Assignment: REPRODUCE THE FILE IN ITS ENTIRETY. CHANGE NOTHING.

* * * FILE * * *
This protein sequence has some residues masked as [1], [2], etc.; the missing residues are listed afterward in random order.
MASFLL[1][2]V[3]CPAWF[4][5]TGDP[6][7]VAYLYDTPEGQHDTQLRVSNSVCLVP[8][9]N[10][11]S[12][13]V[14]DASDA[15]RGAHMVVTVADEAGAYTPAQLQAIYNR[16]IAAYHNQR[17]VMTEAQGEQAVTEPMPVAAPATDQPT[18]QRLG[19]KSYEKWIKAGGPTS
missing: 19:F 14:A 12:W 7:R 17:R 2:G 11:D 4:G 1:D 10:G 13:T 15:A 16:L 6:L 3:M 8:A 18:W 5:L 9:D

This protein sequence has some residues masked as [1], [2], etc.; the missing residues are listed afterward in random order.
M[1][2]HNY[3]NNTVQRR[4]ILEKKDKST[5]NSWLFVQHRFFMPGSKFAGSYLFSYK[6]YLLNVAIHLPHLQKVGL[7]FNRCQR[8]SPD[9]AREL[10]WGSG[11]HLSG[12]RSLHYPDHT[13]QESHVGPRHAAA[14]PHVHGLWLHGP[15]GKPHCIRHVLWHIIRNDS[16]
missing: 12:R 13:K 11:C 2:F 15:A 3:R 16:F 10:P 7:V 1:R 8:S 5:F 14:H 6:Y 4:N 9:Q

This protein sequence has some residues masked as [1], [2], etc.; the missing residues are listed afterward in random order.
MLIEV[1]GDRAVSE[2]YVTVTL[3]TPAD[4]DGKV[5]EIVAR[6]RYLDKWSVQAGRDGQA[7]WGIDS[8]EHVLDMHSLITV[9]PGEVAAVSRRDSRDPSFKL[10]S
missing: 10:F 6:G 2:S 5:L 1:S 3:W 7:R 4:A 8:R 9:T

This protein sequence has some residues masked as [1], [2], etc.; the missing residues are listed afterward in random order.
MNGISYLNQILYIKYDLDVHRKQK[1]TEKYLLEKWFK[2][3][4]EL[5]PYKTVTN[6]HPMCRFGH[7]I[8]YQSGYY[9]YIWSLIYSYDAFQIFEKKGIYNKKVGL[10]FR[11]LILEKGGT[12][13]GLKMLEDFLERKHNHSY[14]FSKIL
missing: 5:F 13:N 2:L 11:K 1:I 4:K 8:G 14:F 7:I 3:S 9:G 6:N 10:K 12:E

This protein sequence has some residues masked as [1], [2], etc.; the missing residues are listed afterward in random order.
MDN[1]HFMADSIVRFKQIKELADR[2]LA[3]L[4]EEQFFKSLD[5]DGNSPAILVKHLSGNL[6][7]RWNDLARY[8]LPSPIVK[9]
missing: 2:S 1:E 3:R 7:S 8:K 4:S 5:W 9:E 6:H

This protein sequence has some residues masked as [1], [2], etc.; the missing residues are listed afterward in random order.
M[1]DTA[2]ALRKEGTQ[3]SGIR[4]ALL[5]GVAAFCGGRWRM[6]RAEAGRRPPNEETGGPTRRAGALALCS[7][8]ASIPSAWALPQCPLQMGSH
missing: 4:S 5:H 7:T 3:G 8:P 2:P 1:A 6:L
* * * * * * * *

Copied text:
This protein sequence has some residues masked as [1], [2], etc.; the missing residues are listed afterward in random order.
MASFLL[1][2]V[3]CPAWF[4][5]TGDP[6][7]VAYLYDTPEGQHDTQLRVSNSVCLVP[8][9]N[10][11]S[12][13]V[14]DASDA[15]RGAHMVVTVADEAGAYTPAQLQAIYNR[16]IAAYHNQR[17]VMTEAQGEQAVTEPMPVAAPATDQPT[18]QRLG[19]KSYEKWIKAGGPTS
missing: 19:F 14:A 12:W 7:R 17:R 2:G 11:D 4:G 1:D 10:G 13:T 15:A 16:L 6:L 3:M 8:A 18:W 5:L 9:D

This protein sequence has some residues masked as [1], [2], etc.; the missing residues are listed afterward in random order.
M[1][2]HNY[3]NNTVQRR[4]ILEKKDKST[5]NSWLFVQHRFFMPGSKFAGSYLFSYK[6]YLLNVAIHLPHLQKVGL[7]FNRCQR[8]SPD[9]AREL[10]WGSG[11]HLSG[12]RSLHYPDHT[13]QESHVGPRHAAA[14]PHVHGLWLHGP[15]GKPHCIRHVLWHIIRNDS[16]
missing: 12:R 13:K 11:C 2:F 15:A 3:R 16:F 10:P 7:V 1:R 8:S 5:F 14:H 6:Y 4:N 9:Q

This protein sequence has some residues masked as [1], [2], etc.; the missing residues are listed afterward in random order.
MLIEV[1]GDRAVSE[2]YVTVTL[3]TPAD[4]DGKV[5]EIVAR[6]RYLDKWSVQAGRDGQA[7]WGIDS[8]EHVLDMHSLITV[9]PGEVAAVSRRDSRDPSFKL[10]S
missing: 10:F 6:G 2:S 5:L 1:S 3:W 7:R 4:A 8:R 9:T

This protein sequence has some residues masked as [1], [2], etc.; the missing residues are listed afterward in random order.
MNGISYLNQILYIKYDLDVHRKQK[1]TEKYLLEKWFK[2][3][4]EL[5]PYKTVTN[6]HPMCRFGH[7]I[8]YQSGYY[9]YIWSLIYSYDAFQIFEKKGIYNKKVGL[10]FR[11]LILEKGGT[12][13]GLKMLEDFLERKHNHSY[14]FSKIL
missing: 5:F 13:N 2:L 11:K 1:I 4:K 8:G 14:F 7:I 3:S 9:G 6:N 10:K 12:E

This protein sequence has some residues masked as [1], [2], etc.; the missing residues are listed afterward in random order.
MDN[1]HFMADSIVRFKQIKELADR[2]LA[3]L[4]EEQFFKSLD[5]DGNSPAILVKHLSGNL[6][7]RWNDLARY[8]LPSPIVK[9]
missing: 2:S 1:E 3:R 7:S 8:K 4:S 5:W 9:E 6:H

This protein sequence has some residues masked as [1], [2], etc.; the missing residues are listed afterward in random order.
M[1]DTA[2]ALRKEGTQ[3]SGIR[4]ALL[5]GVAAFCGGRWRM[6]RAEAGRRPPNEETGGPTRRAGALALCS[7][8]ASIPSAWALPQCPLQMGSH
missing: 4:S 5:H 7:T 3:G 8:P 2:P 1:A 6:L